A recent High Court case illustrates the potential problems that can arise where there is an unwritten agreement within the family over the distribution of someone’s estate.
This is the latest in a long line of cases involving a family feud over the estate of a deceased relative after promises had been made verbally by father to his son which were not confirmed in writing. Many cases (including this one) are about the family farm.
In this case the father had, in the 1970’s when the son was only 17 years old, asked him to abandon his ambition to become a policeman and, instead, to stay at home and help run the family farm. This he did, and he continued to farm the land until his father died in 1999 and for another 13 years after that until he reached 60 years of age.
On the father’s death the terms of his will were not made known to the all family but it provided that the son should be allowed to continue farming until he reached 60 years of age and that the farm should then be sold and the proceeds divided between all the children. The son carried on farming until his 60th birthday at which point the terms of the will were revealed to him. Unsurprisingly, he was very unhappy and a dispute arose.
The son claimed that his father had always promised that he would leave the farm to him on his death and that in reliance on that promise he had worked for more than 20 years on very low wages which he only accepted because he expected eventually to inherit the farm. The rest of the family denied that any such promise had been made and the end result was a four-day court hearing involving factual disputes and recriminations.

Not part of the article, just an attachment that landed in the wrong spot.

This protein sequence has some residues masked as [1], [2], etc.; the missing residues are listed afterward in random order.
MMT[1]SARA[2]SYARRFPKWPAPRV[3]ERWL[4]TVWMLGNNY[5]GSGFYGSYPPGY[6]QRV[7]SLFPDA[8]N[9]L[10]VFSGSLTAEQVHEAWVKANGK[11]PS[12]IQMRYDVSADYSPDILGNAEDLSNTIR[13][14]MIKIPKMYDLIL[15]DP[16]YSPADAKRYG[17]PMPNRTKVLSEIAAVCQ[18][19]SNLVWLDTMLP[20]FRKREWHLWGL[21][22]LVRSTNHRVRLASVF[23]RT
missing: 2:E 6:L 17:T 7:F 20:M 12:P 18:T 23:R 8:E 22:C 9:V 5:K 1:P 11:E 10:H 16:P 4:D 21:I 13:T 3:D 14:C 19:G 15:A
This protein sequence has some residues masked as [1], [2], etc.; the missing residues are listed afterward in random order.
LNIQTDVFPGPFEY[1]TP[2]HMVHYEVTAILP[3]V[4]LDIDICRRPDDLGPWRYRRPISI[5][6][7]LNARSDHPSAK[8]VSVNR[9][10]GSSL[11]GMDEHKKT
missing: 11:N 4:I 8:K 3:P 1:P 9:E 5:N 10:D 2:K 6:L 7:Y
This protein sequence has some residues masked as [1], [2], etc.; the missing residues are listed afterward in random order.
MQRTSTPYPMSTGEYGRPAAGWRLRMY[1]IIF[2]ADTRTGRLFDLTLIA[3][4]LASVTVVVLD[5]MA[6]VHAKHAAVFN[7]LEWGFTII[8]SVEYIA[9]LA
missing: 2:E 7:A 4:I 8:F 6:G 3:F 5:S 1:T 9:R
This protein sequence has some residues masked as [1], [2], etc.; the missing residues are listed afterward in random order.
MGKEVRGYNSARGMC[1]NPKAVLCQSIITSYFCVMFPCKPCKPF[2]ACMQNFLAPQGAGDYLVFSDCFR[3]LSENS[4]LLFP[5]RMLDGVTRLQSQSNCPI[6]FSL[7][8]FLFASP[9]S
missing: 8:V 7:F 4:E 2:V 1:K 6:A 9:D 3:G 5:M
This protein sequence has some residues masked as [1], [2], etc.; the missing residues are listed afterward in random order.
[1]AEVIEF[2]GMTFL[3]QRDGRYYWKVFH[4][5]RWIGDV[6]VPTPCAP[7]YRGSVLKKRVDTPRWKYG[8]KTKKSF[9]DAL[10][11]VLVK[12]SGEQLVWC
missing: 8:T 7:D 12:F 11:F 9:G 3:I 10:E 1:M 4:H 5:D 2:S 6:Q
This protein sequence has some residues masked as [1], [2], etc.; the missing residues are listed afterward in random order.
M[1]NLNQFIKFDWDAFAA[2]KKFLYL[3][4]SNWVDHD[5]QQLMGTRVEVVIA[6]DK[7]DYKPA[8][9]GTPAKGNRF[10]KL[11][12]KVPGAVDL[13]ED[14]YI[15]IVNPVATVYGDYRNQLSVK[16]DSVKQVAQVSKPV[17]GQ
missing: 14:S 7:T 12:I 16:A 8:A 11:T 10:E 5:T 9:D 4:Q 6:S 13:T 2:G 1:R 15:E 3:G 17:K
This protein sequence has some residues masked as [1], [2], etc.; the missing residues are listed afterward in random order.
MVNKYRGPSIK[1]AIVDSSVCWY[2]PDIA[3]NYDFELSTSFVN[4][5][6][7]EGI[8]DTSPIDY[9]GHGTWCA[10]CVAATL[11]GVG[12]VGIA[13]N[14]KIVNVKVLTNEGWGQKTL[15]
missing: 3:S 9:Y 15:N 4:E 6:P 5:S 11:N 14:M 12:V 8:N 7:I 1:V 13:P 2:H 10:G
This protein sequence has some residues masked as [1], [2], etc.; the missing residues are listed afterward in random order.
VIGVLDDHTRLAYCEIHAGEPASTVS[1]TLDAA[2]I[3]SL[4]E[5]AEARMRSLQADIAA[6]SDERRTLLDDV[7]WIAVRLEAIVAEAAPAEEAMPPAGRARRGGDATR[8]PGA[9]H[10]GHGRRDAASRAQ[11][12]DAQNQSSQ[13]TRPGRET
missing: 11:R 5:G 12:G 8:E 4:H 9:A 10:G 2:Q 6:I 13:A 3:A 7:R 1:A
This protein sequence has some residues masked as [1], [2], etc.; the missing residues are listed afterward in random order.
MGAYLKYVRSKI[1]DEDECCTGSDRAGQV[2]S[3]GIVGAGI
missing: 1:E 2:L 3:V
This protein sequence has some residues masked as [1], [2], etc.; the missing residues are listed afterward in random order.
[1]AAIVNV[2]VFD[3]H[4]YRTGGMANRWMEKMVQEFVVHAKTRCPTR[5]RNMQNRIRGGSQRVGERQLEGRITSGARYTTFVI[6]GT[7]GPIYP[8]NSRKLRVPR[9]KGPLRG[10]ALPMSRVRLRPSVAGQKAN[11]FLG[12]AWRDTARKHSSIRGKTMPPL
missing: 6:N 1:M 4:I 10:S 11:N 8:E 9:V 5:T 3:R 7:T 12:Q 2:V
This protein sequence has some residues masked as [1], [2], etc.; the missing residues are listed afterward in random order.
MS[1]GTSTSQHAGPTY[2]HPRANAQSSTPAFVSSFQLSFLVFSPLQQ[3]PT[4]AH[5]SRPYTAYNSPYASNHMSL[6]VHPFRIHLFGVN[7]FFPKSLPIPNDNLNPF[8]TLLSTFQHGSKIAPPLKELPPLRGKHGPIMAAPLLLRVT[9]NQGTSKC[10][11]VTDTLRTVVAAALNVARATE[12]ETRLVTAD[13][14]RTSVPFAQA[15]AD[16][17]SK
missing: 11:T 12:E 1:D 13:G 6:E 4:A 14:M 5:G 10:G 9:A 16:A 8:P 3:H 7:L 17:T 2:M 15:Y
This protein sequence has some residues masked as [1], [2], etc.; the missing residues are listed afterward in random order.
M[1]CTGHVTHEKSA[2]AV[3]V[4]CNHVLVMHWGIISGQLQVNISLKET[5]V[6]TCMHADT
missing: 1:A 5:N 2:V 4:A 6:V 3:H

The court eventually ruled in favour of the farmer son, awarding him the farm and ordering the other family members to pay his costs of more than £60,000. In addition to that they will all have their own costs to meet. If the decision is appealed further costs will be incurred.
The moral of the story? Well there are several…..
Don’t make promises you don’t intend to keep because you may be held to them.
If a promise is made to you verbally and you intend to act to your detriment because of it (such as in this case by working for a pittance for many years) then go and see a Solicitor and get it agreed in writing.
See a Solicitor and make a Will. Make sure you tell the family what it says. Better to deal with difficult issues while you are still alive than to leave the family to fight over them after you have gone.
This is not an isolated case. These situations happen all the time and often cause family fall outs. We come across them several times every year. Most are settled without the need to go to Court but they are still costly and the bad feeling can result in permanent estrangement.
The contents of this article are intended for general information purposes only and shall not be deemed to be, or constitute legal advice. We cannot accept responsibility for any loss as a result of acts or omissions taken in respect of this article.